I am writing this on February 6th. I still miss Nepal a lot even after a week has gone by since the trip to Nepal. We, the voluntary group, had visited Nepal from 18th to 25th of January during which a branch office opening ceremony took place. Our jobs as a voluntary group were children education, women's status promotion and regional development.
After our arrival in Nepal on 18th, we went through an extensive course of places: Anapruna for trekking, Phewa Lake for boat ride, Hindu crematorium, Boudhanath the Tibet temple, Royal palace Patan, and Badikhel for volunteer works. As I pass through various places, I could learn what the reality was like in Nepal. In Anapruna, the living conditions were generally poor; the electricity was poorly supplied and there were no heating system or hot-water supply despite the coldness of its night time. Hindu crematorium was where dead bodies were cremated and scattered onto. I understand it was their culture to practice such ceremonies there but the place was a bit too dirty and fetid. I was worried the water would not be purified before supplied to the residents. In addition, what I realized as I visited all the places mentioned before was that children were everywhere begging. Children really seemed to be deprived of many rights.
My part of education program in Badikhel Children Center were PE and music. During my first PE class, I realized that there needed some orders and systems for the children to be taught. Because there was no education system established in my class, they were simply playing rather than learning. But it was all right. Just watching the children having fun invigorated me and the next day I succeeded in making the children do jump rope in disciplined manners. In music class I was just an assistant but because there was an order, it was relatively easy to instruct the class. My last class was Taekwondo class. However, to my disappointment, the class was cancelled. I wish the education programs will soon be improved and stabilized for the children to learn more.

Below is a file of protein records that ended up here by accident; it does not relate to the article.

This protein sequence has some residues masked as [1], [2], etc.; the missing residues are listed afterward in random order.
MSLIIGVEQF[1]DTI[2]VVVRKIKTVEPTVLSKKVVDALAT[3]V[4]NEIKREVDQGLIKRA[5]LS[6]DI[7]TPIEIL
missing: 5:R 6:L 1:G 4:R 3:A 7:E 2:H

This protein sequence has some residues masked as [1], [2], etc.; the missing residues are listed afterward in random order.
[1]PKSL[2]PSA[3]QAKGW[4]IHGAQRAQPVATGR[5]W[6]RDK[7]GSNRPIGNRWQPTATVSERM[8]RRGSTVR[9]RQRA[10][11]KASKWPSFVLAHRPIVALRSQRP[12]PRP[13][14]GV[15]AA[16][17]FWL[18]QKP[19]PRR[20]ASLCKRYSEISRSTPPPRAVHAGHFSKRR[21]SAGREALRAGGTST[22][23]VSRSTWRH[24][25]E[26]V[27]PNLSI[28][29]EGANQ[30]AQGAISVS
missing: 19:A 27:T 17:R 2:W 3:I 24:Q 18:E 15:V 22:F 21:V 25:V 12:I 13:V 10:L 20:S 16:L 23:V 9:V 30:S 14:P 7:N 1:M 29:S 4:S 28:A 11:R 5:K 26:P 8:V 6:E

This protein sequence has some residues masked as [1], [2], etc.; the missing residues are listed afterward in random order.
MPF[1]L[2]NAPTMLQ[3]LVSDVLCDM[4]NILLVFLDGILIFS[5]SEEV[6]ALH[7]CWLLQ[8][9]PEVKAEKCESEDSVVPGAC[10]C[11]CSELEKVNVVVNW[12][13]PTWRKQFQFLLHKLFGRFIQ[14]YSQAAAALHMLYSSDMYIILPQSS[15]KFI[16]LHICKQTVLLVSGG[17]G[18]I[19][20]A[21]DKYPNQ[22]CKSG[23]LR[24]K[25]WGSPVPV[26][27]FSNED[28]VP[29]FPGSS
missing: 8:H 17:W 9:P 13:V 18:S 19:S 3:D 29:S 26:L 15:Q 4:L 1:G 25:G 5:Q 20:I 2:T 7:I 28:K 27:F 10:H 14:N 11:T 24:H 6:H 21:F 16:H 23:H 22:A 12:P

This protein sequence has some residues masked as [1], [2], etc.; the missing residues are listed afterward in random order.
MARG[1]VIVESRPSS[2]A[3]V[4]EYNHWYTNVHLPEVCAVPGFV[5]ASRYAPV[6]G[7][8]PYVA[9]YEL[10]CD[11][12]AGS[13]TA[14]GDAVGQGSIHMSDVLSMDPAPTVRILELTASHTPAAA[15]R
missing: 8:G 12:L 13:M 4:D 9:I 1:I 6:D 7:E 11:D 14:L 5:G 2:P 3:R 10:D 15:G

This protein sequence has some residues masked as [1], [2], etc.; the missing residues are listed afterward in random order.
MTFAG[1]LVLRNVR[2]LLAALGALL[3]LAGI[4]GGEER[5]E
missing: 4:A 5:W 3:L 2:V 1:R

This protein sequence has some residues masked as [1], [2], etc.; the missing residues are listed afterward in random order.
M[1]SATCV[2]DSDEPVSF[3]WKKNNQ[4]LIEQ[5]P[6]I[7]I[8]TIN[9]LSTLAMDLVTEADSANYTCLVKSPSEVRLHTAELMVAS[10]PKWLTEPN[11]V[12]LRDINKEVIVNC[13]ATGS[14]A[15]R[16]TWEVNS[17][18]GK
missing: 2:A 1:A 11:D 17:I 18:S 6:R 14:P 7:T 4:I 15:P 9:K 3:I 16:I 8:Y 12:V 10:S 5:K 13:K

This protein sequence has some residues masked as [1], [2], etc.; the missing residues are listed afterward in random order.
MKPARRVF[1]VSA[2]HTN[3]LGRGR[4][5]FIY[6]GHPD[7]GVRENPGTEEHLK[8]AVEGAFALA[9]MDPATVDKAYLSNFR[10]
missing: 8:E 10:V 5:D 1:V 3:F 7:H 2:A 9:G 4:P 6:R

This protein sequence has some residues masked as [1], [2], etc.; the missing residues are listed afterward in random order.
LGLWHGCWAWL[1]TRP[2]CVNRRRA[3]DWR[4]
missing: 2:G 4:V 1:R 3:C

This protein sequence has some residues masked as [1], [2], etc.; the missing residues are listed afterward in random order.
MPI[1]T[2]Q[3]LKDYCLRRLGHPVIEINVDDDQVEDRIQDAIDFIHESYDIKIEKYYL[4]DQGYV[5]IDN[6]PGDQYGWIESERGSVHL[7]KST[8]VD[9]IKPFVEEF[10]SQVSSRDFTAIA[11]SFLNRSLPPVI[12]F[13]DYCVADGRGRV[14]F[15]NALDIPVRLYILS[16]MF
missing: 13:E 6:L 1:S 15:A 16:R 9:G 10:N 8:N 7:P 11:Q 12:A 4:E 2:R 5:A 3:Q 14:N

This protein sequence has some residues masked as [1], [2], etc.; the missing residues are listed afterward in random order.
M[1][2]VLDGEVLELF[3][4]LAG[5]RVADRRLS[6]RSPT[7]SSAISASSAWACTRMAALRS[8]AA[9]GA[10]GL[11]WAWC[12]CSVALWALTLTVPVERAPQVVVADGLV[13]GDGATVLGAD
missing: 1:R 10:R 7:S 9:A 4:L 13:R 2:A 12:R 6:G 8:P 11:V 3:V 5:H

I had an opportunity to sleep over a Nepali child's house. The family gave me so much food to eat and showed me around their neighborhood. It was good time to learn about their lifestyle of generosity throughout the night with them, feeling envious of the humaneness and composure long lost in Korea.
I was assigned house renovation as my last task in Nepal. The house seemed so weak that I could not but ask if someone could actually live in such a place. What surprised me more was the fact that all family members were living in that one tiny room we were about to renovate. We covered the brick walls with plywood from inside to shield wind and keep the dirt from falling and spread carpet on the floor for the family living on bare feet.
I volunteered for this event out of curiosity to know about those people helping others, for I have not done much to help others till today, and out of expectation it might be an addition to my job finding. But as I finished my job in Nepal, I didn't just fulfill my original intention but also learned about people in Nepal and began to care about human rights issues in Nepal, as well as ones in Korea, which is a great gain for me.